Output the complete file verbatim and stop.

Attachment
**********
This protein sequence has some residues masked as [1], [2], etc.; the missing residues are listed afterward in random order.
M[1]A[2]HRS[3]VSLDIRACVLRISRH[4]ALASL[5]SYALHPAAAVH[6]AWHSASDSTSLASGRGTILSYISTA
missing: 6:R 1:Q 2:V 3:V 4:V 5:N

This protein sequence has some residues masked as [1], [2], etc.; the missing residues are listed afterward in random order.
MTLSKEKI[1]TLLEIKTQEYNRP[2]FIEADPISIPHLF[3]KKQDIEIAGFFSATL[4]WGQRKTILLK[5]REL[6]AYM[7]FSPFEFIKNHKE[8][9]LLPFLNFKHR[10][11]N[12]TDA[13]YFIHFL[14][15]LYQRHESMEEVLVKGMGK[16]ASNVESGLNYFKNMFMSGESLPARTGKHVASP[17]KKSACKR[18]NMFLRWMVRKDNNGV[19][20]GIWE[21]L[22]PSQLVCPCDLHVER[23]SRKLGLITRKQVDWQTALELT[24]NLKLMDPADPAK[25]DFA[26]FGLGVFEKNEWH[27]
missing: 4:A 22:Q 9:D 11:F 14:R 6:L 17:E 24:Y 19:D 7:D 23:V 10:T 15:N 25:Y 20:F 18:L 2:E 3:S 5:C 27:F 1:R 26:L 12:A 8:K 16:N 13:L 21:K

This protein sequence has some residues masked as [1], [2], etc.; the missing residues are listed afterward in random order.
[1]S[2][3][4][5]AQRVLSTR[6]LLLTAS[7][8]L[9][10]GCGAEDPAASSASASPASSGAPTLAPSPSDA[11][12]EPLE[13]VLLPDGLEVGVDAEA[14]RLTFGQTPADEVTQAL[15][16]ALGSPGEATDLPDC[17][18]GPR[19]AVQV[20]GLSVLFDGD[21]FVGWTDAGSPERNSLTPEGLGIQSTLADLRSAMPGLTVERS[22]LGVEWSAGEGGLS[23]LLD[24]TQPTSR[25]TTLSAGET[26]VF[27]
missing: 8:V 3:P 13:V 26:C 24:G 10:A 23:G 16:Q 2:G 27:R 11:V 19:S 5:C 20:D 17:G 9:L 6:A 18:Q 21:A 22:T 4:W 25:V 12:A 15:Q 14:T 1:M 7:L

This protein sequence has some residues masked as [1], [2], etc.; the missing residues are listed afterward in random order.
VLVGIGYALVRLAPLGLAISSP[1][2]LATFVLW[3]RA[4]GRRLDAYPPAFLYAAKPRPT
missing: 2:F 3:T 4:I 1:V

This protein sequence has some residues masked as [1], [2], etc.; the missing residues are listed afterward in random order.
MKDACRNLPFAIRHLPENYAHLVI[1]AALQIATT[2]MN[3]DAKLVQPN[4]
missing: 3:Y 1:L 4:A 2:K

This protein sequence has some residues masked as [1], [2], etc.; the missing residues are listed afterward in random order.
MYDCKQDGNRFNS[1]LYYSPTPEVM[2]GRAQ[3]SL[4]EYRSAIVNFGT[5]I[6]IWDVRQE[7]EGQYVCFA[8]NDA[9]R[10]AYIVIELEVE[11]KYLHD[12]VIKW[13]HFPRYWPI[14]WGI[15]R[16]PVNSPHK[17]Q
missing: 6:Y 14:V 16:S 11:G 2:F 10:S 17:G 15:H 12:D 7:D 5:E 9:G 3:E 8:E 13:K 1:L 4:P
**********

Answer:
This protein sequence has some residues masked as [1], [2], etc.; the missing residues are listed afterward in random order.
M[1]A[2]HRS[3]VSLDIRACVLRISRH[4]ALASL[5]SYALHPAAAVH[6]AWHSASDSTSLASGRGTILSYISTA
missing: 6:R 1:Q 2:V 3:V 4:V 5:N

This protein sequence has some residues masked as [1], [2], etc.; the missing residues are listed afterward in random order.
MTLSKEKI[1]TLLEIKTQEYNRP[2]FIEADPISIPHLF[3]KKQDIEIAGFFSATL[4]WGQRKTILLK[5]REL[6]AYM[7]FSPFEFIKNHKE[8][9]LLPFLNFKHR[10][11]N[12]TDA[13]YFIHFL[14][15]LYQRHESMEEVLVKGMGK[16]ASNVESGLNYFKNMFMSGESLPARTGKHVASP[17]KKSACKR[18]NMFLRWMVRKDNNGV[19][20]GIWE[21]L[22]PSQLVCPCDLHVER[23]SRKLGLITRKQVDWQTALELT[24]NLKLMDPADPAK[25]DFA[26]FGLGVFEKNEWH[27]
missing: 4:A 22:Q 9:D 11:F 14:R 6:L 17:E 24:Y 19:D 7:D 23:V 10:T 15:N 25:Y 20:F 18:L 2:E 3:S 5:C 27:F 1:R 26:L 12:A 8:K 16:N 13:L 21:K

This protein sequence has some residues masked as [1], [2], etc.; the missing residues are listed afterward in random order.
[1]S[2][3][4][5]AQRVLSTR[6]LLLTAS[7][8]L[9][10]GCGAEDPAASSASASPASSGAPTLAPSPSDA[11][12]EPLE[13]VLLPDGLEVGVDAEA[14]RLTFGQTPADEVTQAL[15][16]ALGSPGEATDLPDC[17][18]GPR[19]AVQV[20]GLSVLFDGD[21]FVGWTDAGSPERNSLTPEGLGIQSTLADLRSAMPGLTVERS[22]LGVEWSAGEGGLS[23]LLD[24]TQPTSR[25]TTLSAGET[26]VF[27]
missing: 8:V 3:P 13:V 26:C 24:G 10:A 23:G 16:Q 2:G 27:R 11:V 19:S 5:C 20:D 17:G 9:L 6:A 18:Q 21:A 22:T 4:W 25:V 12:A 15:Q 14:T 1:M 7:L

This protein sequence has some residues masked as [1], [2], etc.; the missing residues are listed afterward in random order.
VLVGIGYALVRLAPLGLAISSP[1][2]LATFVLW[3]RA[4]GRRLDAYPPAFLYAAKPRPT
missing: 2:F 3:T 4:I 1:V

This protein sequence has some residues masked as [1], [2], etc.; the missing residues are listed afterward in random order.
MKDACRNLPFAIRHLPENYAHLVI[1]AALQIATT[2]MN[3]DAKLVQPN[4]
missing: 3:Y 1:L 4:A 2:K

This protein sequence has some residues masked as [1], [2], etc.; the missing residues are listed afterward in random order.
MYDCKQDGNRFNS[1]LYYSPTPEVM[2]GRAQ[3]SL[4]EYRSAIVNFGT[5]I[6]IWDVRQE[7]EGQYVCFA[8]NDA[9]R[10]AYIVIELEVE[11]KYLHD[12]VIKW[13]HFPRYWPI[14]WGI[15]R[16]PVNSPHK[17]Q
missing: 6:Y 14:V 16:S 11:G 2:F 10:S 17:G 15:H 12:D 7:D 5:E 9:G 3:E 8:E 13:K 1:L 4:P